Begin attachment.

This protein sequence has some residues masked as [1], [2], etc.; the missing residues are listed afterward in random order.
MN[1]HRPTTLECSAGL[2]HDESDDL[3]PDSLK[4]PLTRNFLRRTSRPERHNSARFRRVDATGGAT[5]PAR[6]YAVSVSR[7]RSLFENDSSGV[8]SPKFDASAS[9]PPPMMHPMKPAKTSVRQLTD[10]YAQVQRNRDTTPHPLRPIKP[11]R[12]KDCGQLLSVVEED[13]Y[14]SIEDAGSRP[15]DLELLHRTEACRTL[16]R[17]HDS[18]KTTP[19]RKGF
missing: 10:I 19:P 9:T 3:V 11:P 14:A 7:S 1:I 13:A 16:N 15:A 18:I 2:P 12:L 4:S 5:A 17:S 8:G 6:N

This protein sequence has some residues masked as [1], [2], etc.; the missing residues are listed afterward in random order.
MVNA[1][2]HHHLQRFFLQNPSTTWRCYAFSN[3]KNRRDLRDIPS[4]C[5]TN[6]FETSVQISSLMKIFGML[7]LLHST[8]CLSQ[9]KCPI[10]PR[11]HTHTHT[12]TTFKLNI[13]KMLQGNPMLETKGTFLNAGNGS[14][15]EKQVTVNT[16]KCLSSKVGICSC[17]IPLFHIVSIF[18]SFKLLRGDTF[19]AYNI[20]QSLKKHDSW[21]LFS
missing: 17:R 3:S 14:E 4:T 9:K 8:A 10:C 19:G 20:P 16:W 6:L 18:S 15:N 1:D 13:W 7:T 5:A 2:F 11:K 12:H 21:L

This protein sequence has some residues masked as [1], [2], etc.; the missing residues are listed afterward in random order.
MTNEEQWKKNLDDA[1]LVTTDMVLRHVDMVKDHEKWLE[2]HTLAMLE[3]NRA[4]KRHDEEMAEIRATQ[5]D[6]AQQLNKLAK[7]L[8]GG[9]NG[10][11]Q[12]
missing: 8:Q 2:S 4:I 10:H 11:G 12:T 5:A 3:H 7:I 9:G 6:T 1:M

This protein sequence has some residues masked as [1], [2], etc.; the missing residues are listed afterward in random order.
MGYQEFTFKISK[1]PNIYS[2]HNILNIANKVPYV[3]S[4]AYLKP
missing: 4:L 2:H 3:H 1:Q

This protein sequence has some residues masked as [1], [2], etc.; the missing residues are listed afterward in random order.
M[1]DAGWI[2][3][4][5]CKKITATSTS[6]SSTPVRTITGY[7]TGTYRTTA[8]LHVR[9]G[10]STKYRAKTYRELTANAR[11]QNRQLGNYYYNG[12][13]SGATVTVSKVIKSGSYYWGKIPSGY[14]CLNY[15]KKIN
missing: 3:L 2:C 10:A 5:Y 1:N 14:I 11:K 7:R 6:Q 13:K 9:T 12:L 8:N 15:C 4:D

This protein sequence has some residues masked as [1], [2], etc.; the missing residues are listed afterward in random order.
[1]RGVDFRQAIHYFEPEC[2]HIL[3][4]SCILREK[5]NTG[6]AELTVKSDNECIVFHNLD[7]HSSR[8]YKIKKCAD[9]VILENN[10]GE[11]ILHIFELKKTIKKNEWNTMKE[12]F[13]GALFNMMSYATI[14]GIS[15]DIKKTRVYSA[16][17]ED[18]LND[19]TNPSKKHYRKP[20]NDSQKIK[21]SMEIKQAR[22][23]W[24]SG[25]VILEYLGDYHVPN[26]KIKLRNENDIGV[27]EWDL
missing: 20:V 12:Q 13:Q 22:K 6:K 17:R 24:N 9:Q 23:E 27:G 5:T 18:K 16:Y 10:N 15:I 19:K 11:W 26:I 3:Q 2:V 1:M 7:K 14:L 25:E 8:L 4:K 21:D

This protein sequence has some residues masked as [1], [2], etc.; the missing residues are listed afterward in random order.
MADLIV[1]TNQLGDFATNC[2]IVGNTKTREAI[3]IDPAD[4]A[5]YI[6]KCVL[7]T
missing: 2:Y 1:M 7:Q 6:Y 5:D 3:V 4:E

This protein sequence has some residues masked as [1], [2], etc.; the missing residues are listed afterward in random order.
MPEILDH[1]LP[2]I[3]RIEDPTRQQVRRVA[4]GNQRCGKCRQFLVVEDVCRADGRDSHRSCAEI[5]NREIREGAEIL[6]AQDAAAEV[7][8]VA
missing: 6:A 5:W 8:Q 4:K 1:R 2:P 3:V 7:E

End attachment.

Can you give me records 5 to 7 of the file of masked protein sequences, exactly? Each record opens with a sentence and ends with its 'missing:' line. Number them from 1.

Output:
This protein sequence has some residues masked as [1], [2], etc.; the missing residues are listed afterward in random order.
M[1]DAGWI[2][3][4][5]CKKITATSTS[6]SSTPVRTITGY[7]TGTYRTTA[8]LHVR[9]G[10]STKYRAKTYRELTANAR[11]QNRQLGNYYYNG[12][13]SGATVTVSKVIKSGSYYWGKIPSGY[14]CLNY[15]KKIN
missing: 3:L 2:C 10:A 5:Y 1:N 14:I 11:K 7:R 6:Q 13:K 9:T 12:L 8:N 15:C 4:D

This protein sequence has some residues masked as [1], [2], etc.; the missing residues are listed afterward in random order.
[1]RGVDFRQAIHYFEPEC[2]HIL[3][4]SCILREK[5]NTG[6]AELTVKSDNECIVFHNLD[7]HSSR[8]YKIKKCAD[9]VILENN[10]GE[11]ILHIFELKKTIKKNEWNTMKE[12]F[13]GALFNMMSYATI[14]GIS[15]DIKKTRVYSA[16][17]ED[18]LND[19]TNPSKKHYRKP[20]NDSQKIK[21]SMEIKQAR[22][23]W[24]SG[25]VILEYLGDYHVPN[26]KIKLRNENDIGV[27]EWDL
missing: 20:V 12:Q 13:Q 22:K 6:K 17:R 24:N 9:Q 23:E 27:G 5:T 18:K 16:Y 10:N 15:I 19:K 11:W 26:I 3:Q 2:V 1:M 7:K 14:L 25:E 8:L 4:K 21:D

This protein sequence has some residues masked as [1], [2], etc.; the missing residues are listed afterward in random order.
MADLIV[1]TNQLGDFATNC[2]IVGNTKTREAI[3]IDPAD[4]A[5]YI[6]KCVL[7]T
missing: 2:Y 1:M 7:Q 6:Y 5:D 3:V 4:E